BRUSSELS – Daimler AG’s new tie-up with the Renault SA-Nissan Motor Co. Ltd. alliance “isn’t starting like the Chrysler merger and won’t end like Chrysler,” CEO Dieter Zetsche says, referring to Daimler’s ill-fated takeover of the former Chrysler Corp.

“It is a totally different concept from Chrysler, and I am optimistic that the result be different as well.”

The difference is the German, French and Japanese auto makers will cooperate on specific global projects that will see the development of small cars, commercial vehicles and future powertrains, rather than one company trying to run the other.

It also is strategic and based on more than a few limited projects, Renault CEO Carlos Ghosn points out at a press conference here today to explain the new partnership.

Another difference is in shared profit. Ghosn says the cooperation will save €2 billion ($2.7 billion) over five years, shared about equally by Renault and Nissan. Zetsche says Daimler’s savings will be of the same order of magnitude.

The companies will not break down the savings into various divisions, such as purchasing and increased volume. “We want to focus on making work and not on bookkeeping,” he says.

Essentially, the word “strategic cooperation” in their business language means the three auto makers are opening their books and their plans to one another, but there will be no exchange of management.

The exchange of cross-shareholdings of 3.1%, Ghosn says, is “to give signal inside the company that this is a real cooperation. If people inside have the impression this is temporary, they don’t open the books.”

Daimler will take a 3.1% stake each in Renault and Nissan, while Renault and Nissan each will take a 1.55% share of Daimler. The exchange of shares did not go higher than 3.1% because “these are not times to dedicate a lot of cash to buy our own shares,” Ghosn says.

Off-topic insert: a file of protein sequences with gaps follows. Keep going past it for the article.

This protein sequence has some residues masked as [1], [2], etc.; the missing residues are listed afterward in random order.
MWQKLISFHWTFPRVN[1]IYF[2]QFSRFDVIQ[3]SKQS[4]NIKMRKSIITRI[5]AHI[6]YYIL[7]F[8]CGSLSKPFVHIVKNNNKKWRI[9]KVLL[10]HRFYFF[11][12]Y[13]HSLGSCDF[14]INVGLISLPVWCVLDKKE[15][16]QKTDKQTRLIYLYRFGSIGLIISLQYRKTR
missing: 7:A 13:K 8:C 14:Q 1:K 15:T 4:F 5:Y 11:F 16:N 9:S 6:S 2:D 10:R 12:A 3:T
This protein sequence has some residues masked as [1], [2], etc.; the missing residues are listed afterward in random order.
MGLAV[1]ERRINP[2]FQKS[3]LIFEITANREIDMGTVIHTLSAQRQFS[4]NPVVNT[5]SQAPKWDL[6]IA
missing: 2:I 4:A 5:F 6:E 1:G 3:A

Renault, Nissan and Daimler already have agreed on several specific projects:

  • A common platform for the future Smart. This was the first discussion that kicked off the rest, Zetsche says. The 2-door, 2-seat Smart is in its second generation and has seldom profited. A 4-door, 4-seat Smart made in cooperation with Mitsubishi Motors Corp. was a commercial failure.

The next Smart Fortwo and the next Renault Twingo will be built on a common platform, developed together, in 2-door and 4-door variants. The 2-door models will be built at the Smart Car factory in Hambach, France, and the 4-door models at Renault’s factory in Novo Mesto, Slovenia. Electric versions will be available from the start, in 2013.

  • ±Sharing powertrains. Renault-Nissan will sell 3- and 4-cyl. gasoline engines to Daimler for the next-gen Smart Fortwo, and Daimler will sell Nissan, for its Infiniti luxury brand, 4- and 6-cyl. engines, especially diesels. Together, the auto makers will cooperate on meeting future norms for internal-combustion engines. Zetsche says by combining technologies from the two sides, the result will be extremely efficient small engines.
  • {Light commercial vehicles. Renault will sell a version of the Kangoo to Mercedes-Benz in 2012, giving the German auto maker a new entry-level delivery vehicle. This will add volume to Renault’s Kangoo plant in Mauberge, France. In addition, Renault will provide a small engine and transmission to Daimler for its Vito midsize van to give it a new, lower-priced entry-level model.

In the short term, Nissan and Daimler each get new technology from the relationship and Renault gets volume to fill factories.

The auto makers say the strategic cooperation works well because there is so little overlap among the three companies’ products and customer bases.